As we previously commented when it comes to justice, there are those companies that have been bailed out by the US Government, and then there is everyone else. Case in point, GM, which last Thursday was fined $900 million for covering up its faulty ignition switches that caused at least 124 deaths and hundreds of injuries.
The deal with GM was cut by U.S. Attorney for the Southern District of New York Preet Bharara, who said there’s no federal criminal penalty for knowingly putting a deadly product on the market. "It has been a challenging case, for the agencies, for the prosecutors and for me," Bharara said.
As a result, nobody was prosecuted by the US government.
"I don’t understand how they can basically buy their way out of it," Margie Beskau, whose daughter Amy Rademaker was killed in an October 2006 crash, told the Times. "They knew what they were doing and they kept doing it."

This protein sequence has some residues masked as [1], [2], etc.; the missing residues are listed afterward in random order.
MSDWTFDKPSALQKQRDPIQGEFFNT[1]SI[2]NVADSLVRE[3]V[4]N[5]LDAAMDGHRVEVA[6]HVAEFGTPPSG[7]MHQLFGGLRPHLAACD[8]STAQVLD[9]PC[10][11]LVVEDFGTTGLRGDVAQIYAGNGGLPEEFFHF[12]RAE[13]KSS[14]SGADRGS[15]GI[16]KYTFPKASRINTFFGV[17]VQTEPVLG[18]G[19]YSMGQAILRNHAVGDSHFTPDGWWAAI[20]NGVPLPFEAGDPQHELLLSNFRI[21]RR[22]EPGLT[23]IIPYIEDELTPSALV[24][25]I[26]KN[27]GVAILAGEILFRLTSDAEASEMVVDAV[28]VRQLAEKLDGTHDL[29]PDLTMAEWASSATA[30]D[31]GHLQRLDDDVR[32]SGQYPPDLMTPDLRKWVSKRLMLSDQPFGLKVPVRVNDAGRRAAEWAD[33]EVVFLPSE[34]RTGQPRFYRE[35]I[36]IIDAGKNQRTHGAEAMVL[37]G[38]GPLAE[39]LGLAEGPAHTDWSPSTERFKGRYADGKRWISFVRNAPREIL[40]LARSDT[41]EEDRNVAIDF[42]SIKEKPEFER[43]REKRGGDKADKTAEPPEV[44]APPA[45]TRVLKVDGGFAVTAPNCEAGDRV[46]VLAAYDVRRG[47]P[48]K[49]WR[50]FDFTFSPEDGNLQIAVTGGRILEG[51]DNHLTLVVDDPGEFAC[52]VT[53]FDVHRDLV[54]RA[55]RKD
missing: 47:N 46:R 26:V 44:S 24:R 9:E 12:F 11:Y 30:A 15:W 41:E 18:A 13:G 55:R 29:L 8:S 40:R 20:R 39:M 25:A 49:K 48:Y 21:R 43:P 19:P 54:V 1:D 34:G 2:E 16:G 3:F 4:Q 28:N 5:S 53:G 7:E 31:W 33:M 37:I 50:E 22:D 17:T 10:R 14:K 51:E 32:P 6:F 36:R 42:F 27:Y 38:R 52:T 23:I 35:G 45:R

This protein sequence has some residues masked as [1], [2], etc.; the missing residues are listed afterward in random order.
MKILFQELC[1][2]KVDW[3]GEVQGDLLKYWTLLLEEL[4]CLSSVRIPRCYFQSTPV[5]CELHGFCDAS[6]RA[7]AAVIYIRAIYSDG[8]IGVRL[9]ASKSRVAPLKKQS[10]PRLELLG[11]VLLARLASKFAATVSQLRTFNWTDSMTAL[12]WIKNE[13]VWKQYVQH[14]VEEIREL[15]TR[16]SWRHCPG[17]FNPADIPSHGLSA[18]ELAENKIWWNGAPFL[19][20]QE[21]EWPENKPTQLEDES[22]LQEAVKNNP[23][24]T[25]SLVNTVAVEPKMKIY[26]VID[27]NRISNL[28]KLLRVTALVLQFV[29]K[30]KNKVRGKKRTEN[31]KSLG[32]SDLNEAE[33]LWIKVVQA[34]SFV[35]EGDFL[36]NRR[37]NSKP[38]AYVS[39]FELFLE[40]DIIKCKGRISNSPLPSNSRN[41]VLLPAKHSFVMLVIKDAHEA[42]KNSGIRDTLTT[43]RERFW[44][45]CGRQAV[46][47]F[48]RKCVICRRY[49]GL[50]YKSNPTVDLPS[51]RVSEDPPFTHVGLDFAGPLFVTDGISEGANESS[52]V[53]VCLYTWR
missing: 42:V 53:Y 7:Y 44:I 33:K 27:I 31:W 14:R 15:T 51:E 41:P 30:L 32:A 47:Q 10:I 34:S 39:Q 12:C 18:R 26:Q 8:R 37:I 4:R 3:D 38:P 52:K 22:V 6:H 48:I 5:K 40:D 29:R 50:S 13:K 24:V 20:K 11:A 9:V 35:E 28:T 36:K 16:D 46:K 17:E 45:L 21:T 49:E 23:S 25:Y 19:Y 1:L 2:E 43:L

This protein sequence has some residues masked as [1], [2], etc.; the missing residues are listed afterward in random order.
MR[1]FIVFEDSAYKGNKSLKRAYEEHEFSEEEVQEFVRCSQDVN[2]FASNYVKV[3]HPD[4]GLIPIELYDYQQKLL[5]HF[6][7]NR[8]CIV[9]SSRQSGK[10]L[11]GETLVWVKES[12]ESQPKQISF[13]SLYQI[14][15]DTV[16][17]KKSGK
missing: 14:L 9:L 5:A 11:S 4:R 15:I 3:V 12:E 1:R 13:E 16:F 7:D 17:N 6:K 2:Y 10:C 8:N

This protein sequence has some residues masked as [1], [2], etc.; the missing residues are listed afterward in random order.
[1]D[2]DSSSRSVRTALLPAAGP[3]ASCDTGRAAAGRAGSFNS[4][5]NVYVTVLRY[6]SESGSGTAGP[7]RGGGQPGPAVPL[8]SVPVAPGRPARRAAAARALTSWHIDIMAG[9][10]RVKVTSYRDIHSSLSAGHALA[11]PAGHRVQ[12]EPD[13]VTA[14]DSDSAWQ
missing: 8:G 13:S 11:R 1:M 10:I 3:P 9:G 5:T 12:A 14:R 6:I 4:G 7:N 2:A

"So much for the Justice Department’s new strong policy on individual prosecution,” University of Maryland Law Professor Rena Steinzor told Corporate Crime Reporter. “This settlement is shamefully weak. A GM engineer knew about the fatal defect even before the first car rolled off the line. He secretly changed the part in 2005 but left hundreds of thousands of cars on the road with the bad switch. GM lawyers conspired to delay the recall. Much harsher penalties and individual prosecutions are warranted. The deferred prosecution is a toothless way of approaching a very serious problem.”
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And then there is Volkswagen, which earlier today took out a record charge of €6.5 billion, one which many think will be insufficient before all it set and done, following its own snafu involving manipulating emissions tests to make its cars appear "cleaner" than they were.
Yes, GM killed people, but Volkswagen killed the air!
While one can debate whose crime is greater, it is quite clear that the punitive damages so far are orders of magnitude apart.
Why? This is precisely what Volkswagen executives, many of whom will lose their jobs in the coming days, are scratching their heads over.
We would like to take this opportunity to explain to them "how it is done" in the US.
How does Volkswagen stack up?
To summarize Volkswagen's biggest mistake: it was not poisoning the environment, it wasn't even getting caught. It was this: